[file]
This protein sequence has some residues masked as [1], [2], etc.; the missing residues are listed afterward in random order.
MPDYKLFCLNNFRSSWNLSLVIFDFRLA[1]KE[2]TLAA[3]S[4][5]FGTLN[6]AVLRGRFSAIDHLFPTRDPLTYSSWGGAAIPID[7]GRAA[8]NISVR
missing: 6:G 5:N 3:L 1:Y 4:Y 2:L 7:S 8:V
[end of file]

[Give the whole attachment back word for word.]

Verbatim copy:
This protein sequence has some residues masked as [1], [2], etc.; the missing residues are listed afterward in random order.
MPDYKLFCLNNFRSSWNLSLVIFDFRLA[1]KE[2]TLAA[3]S[4][5]FGTLN[6]AVLRGRFSAIDHLFPTRDPLTYSSWGGAAIPID[7]GRAA[8]NISVR
missing: 6:G 5:N 3:L 1:Y 4:Y 2:L 7:S 8:V